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Characterization of Retinal Progenitor Cells: Focus on Proliferation and the GABAA Receptor System
Uppsala University, Disciplinary Domain of Medicine and Pharmacy, Faculty of Medicine, Department of Neuroscience, Developmental Neuroscience.
2012 (English)Doctoral thesis, comprehensive summary (Other academic)
Abstract [en]

One strategy to repair an injured or degenerated retina is to stimulate the replacement of damaged or dead neurons with cells derived from endogenous stem- or progenitor cells. A successful strategy requires knowledge about how the proliferation and differentiation of the endogenous cells are regulated. In particular, this knowledge will be important in the establishment of protocols that produce sufficient numbers of specific neurons. The main aim of this thesis was to find and characterise factors regulating the proliferation and differentiation of retinal progenitor cells (RPCs) and hence, contribute to the knowledge of how to use progenitor cells for retinal repair.   

The major result in this thesis is that GABA contributes to and maintains RPC proliferation. Inhibition of GABAA receptors decreases the proliferation of non-pigmented ciliary epithelial (NPE) cells and RPCs in the intact retina. We propose that this effect is mediated through changes in the membrane potential and voltage-gated calcium channels, which in turn regulate components of the cell cycle. Furthermore, we show that one of the endogenous RPC sources, the Müller cells, consists of two subpopulations based on Pax2 expression. This is interesting because Pax2 may suppress the neurogenic potential, characterised by de-differentiation and proliferation, in Müller cells. Finally, we show that over-expression of FoxN4 induces differentiation-associated transcription factors in the developing chick retina. However, FoxN4 over-expression did not trigger differentiation of NPE cells. These results indicate that the intrinsic properties of the RPCs are determinant for FoxN4-induced differentiation.

The results presented in this thesis advance our understanding of how specific cells may be generated from different sources of RPCs. Our results show that the different sources are highly diverse in their potential to proliferate and produce neurons. GABA, Pax2 and FoxN4 may be factors to consider when designing strategies for retinal repair. However, the results indicate that the specific responses to these factors are highly associated with the specific properties of the progenitor cells.

Place, publisher, year, edition, pages
Uppsala: Acta Universitatis Upsaliensis, 2012. , 60 p.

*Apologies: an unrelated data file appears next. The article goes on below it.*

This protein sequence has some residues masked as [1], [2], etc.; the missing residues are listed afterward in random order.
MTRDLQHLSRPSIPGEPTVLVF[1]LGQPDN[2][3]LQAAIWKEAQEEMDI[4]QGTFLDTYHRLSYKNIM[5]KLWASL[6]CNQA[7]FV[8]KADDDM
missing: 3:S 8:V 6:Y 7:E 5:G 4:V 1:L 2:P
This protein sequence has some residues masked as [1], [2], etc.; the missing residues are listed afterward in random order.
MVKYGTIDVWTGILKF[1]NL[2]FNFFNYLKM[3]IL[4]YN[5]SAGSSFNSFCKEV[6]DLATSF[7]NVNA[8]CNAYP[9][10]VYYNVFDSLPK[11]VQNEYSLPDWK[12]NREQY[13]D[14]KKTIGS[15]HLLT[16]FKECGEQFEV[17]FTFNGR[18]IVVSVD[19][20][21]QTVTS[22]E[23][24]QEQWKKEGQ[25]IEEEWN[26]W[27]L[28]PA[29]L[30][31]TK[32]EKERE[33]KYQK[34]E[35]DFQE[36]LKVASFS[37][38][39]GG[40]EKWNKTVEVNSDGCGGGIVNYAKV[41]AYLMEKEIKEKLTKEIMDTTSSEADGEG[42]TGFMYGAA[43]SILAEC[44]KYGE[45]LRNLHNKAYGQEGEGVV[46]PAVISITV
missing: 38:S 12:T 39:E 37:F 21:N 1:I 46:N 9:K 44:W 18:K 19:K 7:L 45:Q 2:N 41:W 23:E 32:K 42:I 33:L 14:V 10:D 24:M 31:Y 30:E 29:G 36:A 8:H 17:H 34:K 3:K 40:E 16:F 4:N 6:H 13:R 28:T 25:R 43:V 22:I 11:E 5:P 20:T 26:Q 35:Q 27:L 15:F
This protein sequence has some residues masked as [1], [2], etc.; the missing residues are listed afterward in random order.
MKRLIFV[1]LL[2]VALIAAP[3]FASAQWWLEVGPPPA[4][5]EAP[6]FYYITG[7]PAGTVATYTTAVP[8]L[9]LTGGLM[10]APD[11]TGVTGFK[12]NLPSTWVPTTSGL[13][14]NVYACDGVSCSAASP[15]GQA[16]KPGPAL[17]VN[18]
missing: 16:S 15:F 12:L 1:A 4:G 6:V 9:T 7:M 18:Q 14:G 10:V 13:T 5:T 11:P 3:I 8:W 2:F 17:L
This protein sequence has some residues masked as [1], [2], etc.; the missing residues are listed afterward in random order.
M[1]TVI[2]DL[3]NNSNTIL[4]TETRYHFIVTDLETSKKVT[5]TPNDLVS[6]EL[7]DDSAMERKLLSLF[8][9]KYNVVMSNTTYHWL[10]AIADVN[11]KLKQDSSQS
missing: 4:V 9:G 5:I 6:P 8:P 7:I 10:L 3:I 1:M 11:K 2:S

Digital Comprehensive Summaries of Uppsala Dissertations from the Faculty of Medicine, ISSN 1651-6206 ; 821
Keyword [en]
Regeneration, Proliferation, Neurotransmitters, Müller cells, Differentiation, Retinal repair, Neurogenesis
National Category
Neurosciences Other Basic Medicine
Research subject
Medical Science
URN: urn:nbn:se:uu:diva-180011ISBN: 978-91-554-8489-7OAI: diva2:559126
Public defence
2012-12-13, B41, BMC, Husargatan 3, Uppsala, 10:00 (English)

Doctor of Philosophy (Faculty of Medicine)

Available from: 2012-11-22 Created: 2012-08-28 Last updated: 2013-02-11Bibliographically approved
List of papers
1. Pax2 Is Expressed in a Subpopulation of Muller Cells in the Central Chick Retina
Open this publication in new window or tab >>Pax2 Is Expressed in a Subpopulation of Muller Cells in the Central Chick Retina
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2010 (English)In: Developmental Dynamics, ISSN 1058-8388, E-ISSN 1097-0177, Vol. 239, no 6, 1858-1866 p.Article in journal (Refereed) Published
Abstract [en]

Muller cells in the chick retina are generally thought to be a homogeneous population. We show that the transcription factor Pax2 is expressed by Muller cells in the central chick retina and its expression was first observed at stage 32 (embryonic day [E] 7.5). Birth-dating indicated that the majority of Pax2-positive Muller cells are generated between stage 29 and 33 (E5.5-E8). At stage 42 (E16), several Muller cell markers, such as Sox2 and 2M6, had reached the peripheral retina, while the Pax2 labeling extended approximately half-way. A similar pattern was maintained in the 6-month-old chicken. Neither the Pax2-positive nor the Pax2-negative Muller cells could be specifically associated to proliferative responses in the retina induced by growth factors or N-methyl-D-aspartate. Pax2 was not detected in Muller cells in mouse, rat, guinea-pig, rabbit, or pig retinas; but the zebrafish retina displayed a similar pattern of central Pax2-expressing Muller cells.

avascular, development, EdU, glia, Muller glia, regeneration, Sox2, zebrafish
National Category
Medical and Health Sciences
urn:nbn:se:uu:diva-136282 (URN)10.1002/dvdy.22309 (DOI)000278761700027 ()
Available from: 2010-12-11 Created: 2010-12-11 Last updated: 2013-12-18Bibliographically approved
2. Increased A-to-I RNA editing of the transcript for GABAA receptor subunit α3 during chick retinal development
Open this publication in new window or tab >>Increased A-to-I RNA editing of the transcript for GABAA receptor subunit α3 during chick retinal development
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2010 (English)In: Visual Neuroscience, ISSN 0952-5238, E-ISSN 1469-8714, Vol. 27, no 5-6, 149-157 p.Article in journal (Refereed) Published